6. Compliance with other laws – certificate of registration as a data controller or data processor and a statement of compliance with  the provisions  of the Consumer Protection Act, 2012 on credit and loan agreements, certificate of good conduct, tax compliance certificate and credit reference bureau report for each of its directors, key personnel and significant shareholders.

The CBK will consider the application and make a determination within 60 days from its submission. Once granted the license remains valid unless suspended, revoked or the period prescribed (12 months) expires. The license is renewable annually and DCPs should apply for renewal at least 3 months before expiry of the license.

  1. Notice and Reporting Obligations

Licensed DCPs are required to:

  1. notify CBK of any intended changes in significant shareholding, board or management structure at least 30 days before the effective date;
  2. notify CBK at least 30 days before entering into any financing agreement or arrangement with a third party;
  3. submit a return to CBK by the 31st day of December every year, certifying its compliance with the Amendment Act and Regulations;
  4. submit periodic reports and returns and avail its premises, systems, books and records for inspection as may be requested by CBK; and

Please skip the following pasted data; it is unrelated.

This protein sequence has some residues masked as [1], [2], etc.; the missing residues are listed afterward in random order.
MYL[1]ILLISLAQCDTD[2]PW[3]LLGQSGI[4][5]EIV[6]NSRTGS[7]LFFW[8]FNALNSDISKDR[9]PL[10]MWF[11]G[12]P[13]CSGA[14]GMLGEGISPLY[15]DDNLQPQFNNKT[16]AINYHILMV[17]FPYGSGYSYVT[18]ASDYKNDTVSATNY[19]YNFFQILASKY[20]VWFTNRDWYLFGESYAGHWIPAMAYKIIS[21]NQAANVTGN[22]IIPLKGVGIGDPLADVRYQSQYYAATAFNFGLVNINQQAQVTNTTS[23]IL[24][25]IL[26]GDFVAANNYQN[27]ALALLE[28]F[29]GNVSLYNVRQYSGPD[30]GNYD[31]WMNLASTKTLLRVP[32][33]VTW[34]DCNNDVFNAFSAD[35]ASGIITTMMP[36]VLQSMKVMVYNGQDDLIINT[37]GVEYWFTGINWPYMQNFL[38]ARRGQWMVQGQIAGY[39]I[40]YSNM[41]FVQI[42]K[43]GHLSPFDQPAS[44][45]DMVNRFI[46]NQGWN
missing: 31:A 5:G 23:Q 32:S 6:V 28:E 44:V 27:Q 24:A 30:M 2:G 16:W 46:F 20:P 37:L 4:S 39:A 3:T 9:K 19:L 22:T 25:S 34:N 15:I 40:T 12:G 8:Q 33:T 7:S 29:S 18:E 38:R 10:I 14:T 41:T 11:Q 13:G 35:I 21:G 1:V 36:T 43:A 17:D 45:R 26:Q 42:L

5. give CBK at least 30 days written notice before opening, relocating or closing a branch or place of business.
  1. Consent requirements

Licensed DCPs may not do the following, without CBK’s prior written consent:

  • appointing a director, chief executive officer or a senior officer, or a significant shareholder;
  • entering into arrangements for transfer of assets and liabilities;
  • voluntary liquidation;
  • introducing new digital credit products or varying the features of existing products; and
  • changing their pricing model or parameters.
  1. Restrictions

DCPs are prohibited from:

  • taking deposits including cash collateral as security for loans advanced. This ensures they do not participate in deposit taking which is regulated under the Banking Act; and
  • advancing credit to a customer before assessing the customer’s ability to repay the credit facility. This is to prevent money laundering activities being carried out under the guise of lending.
  1. Penalties and Administrative Sanctions

If the exemptions above do not apply to you, it is an offence to carry on digital credit business without a license from CBK, and is punishable by imprisonment for a term not exceeding 3 years or a fine not exceeding KES 5 Million or both.

Non-compliance may lead to a first instance penalty of up to KES 500,000 and additional penalties up to KES 10,000 each day during which the violation or non-compliance continues.